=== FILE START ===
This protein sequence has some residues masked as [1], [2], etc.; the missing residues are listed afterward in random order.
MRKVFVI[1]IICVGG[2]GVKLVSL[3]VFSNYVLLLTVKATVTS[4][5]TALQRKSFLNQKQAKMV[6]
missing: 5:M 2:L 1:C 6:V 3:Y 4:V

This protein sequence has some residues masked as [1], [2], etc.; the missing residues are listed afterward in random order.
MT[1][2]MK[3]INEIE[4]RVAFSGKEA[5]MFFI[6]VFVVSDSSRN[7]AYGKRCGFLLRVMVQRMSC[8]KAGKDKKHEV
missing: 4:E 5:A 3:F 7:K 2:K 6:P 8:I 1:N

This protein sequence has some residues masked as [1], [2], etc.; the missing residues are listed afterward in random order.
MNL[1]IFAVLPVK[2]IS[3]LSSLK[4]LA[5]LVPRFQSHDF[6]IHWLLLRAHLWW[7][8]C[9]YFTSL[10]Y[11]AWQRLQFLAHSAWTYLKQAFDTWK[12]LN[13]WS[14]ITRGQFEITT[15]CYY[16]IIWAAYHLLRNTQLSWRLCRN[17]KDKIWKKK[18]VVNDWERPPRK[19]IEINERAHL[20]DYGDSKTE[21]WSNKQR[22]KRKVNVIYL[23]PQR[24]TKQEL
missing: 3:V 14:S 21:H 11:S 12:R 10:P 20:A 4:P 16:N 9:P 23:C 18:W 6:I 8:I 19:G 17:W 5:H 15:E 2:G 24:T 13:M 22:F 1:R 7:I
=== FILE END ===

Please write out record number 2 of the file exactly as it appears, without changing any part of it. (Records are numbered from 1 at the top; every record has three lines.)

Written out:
This protein sequence has some residues masked as [1], [2], etc.; the missing residues are listed afterward in random order.
MT[1][2]MK[3]INEIE[4]RVAFSGKEA[5]MFFI[6]VFVVSDSSRN[7]AYGKRCGFLLRVMVQRMSC[8]KAGKDKKHEV
missing: 4:E 5:A 3:F 7:K 2:K 6:P 8:I 1:N